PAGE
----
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News Comment
a personal view of the week's news from Erithacus

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The FTSE 100 index finished the week just 18 points up at exactly 5915. Analysts were disappointed by the week’s result, having hope that the drop of 0.5% in U.S. interest rates coming on top of the cuts of 0.25% by the Bank of England and the Central European Bank last week would have gone further to raise investors’ enthusiasm and confidence.
Strong results from Safeway did help, and results from Marconi were better than some had expected although the company dampened spirits by announcing they did not expect a full recovery in the telecoms sector until well into next year. GKN announced a 20% drop in profits, blaming the drop on export difficulties resulting from the sharp economic downturn in the U.S. Oil companies, however, generally had a good week, with BP gaining 15p and Shell rising by 33p.
An incorrect sell order from a major investor at the end of trading on Monday did nothing to improve sentiment. The order to sell £30 million of shares wrongly put through as an order to sell £300 million resulted in the FTSE100 losing 206 points for the day, and even after a correction was made the damage had been done and confidence severely shaken.
Many financial experts are predicting the FTSE100 will fail to break the 6000 level in the near future, although most believe that the worst is now definitely over and that any falls during the highly volatile trading expected in coming weeks will be short-lived.

Journalists were delighted this week by Deputy Prime Minister John Prescott’s punch jabbed at a protestor who had just thrown an egg at him at close quarters during a walkabout in North Wales. The legal implications of the scuffle are probably minimal, with the possibility only that the protestor, Craig Evans, may be charged with a minor offence. The incident has, however, provided the media with a source of great entertainment and debate; provided many and varied minority groups with something new to protest about, or at the very least something about which to express their particular views; provided politicians of all persuasions with a topic that might possibly take the voters’ minds away from the very dull topics that so far have made this arguably the dullest general election campaign in recorded history. More importantly, perhaps, it may have just managed to renew the voting public’s interest in politicians, and it might just possibly have prevented the June general election going down in the record books as having the lowest turnout ever recorded for a general election in the UK.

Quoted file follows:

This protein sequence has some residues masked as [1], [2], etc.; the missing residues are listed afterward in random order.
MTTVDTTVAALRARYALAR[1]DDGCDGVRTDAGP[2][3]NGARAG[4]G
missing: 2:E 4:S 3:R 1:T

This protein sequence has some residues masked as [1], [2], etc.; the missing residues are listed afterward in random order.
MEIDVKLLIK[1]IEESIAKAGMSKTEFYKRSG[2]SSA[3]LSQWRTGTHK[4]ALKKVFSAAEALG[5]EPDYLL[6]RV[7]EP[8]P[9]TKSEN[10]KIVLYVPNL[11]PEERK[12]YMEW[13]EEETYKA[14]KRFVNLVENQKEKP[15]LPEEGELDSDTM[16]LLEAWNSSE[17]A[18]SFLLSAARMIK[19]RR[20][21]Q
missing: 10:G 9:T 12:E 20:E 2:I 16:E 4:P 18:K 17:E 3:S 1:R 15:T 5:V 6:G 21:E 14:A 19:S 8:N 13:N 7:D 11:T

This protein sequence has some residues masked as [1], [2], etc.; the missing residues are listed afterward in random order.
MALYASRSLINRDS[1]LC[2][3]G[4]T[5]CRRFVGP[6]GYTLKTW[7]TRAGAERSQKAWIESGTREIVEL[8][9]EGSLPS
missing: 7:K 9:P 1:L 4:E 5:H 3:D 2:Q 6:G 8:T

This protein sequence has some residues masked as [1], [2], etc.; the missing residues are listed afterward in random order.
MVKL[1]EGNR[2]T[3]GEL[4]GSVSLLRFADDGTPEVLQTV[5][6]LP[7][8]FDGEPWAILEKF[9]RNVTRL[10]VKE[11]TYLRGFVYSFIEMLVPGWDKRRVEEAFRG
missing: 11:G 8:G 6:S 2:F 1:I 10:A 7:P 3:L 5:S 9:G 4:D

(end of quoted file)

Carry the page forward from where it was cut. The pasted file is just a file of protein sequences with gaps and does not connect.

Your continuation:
I was also delighted to see that took the time and trouble to interview a spokesman for the Amateur Boxing Association about John Prescott’s punch ("we'd be very happy to see him training a ring - I'm sure the exercise would do him some good."), and also, most appropriately with Tony Blair’s nickname having been "Bambi", so many news reports are referring to John Prescott as "Thumper". Wonderful stuff. It just goes to prove that politics really can be such fun.
Thank you, John.

I never fail to be amazed at the "political correctness" that continues to claw at the vitals of otherwise totally sane men and women. This week’s example involves the tobacco industry and the medical profession.
We all know that smoking is bad for you. Not very many people will dispute that. We also know that the tobacco industry makes huge profits from our continued addiction to its products, and various people have tried, some successfully, to relieve it of some of these profits in the name of compensating those poor souls who chose to make themselves ill using these terrible products. Fair enough. Yet when a major player in the tobacco industry deliberately and voluntarily decides to contribute a substantial sum to a good cause, there’s suddenly an outcry, resignations, and demands that the money should be returned.
This is exactly what has happened at Nottingham University. A donation of £3.8 million from BAT (British American Tobacco) has outraged many including part-time lecturer in medical journalism Professor Richard Smith who is also editor of the British Medical Journal. With cries that BAT is trying to buy respectability and that the University has been "damaged" by accepting the funding, Professor Smith firstly ran a poll among British Medical Journal readers to find that 84% of those who replied apparently agreed with him, and then he resigned.
I am pleased to say, however, that the University will keep the money which will be used to fund an "International Centre of Corporate and Social Responsibility" (that sounds worrying in itself, but that’s another story). Philip Dalling, head of public affairs at the University said that a total of 400 people had been involved in the decision to take the money, and there had been only two critical comments.
Come on, Professor Smith, withdraw your resignation. Why not accept their money? In fact, why not take as much of it as you can? After all, they’re making enough, and you wouldn’t be complaining if it was being paid out of money extracted from the tobacco industry by a court action against them, would you? Or perhaps you’re worried that £3.8 million might damage BAT’s profits?
Don’t worry. I’m still buying their products in large quantities.

19th May 2001                        


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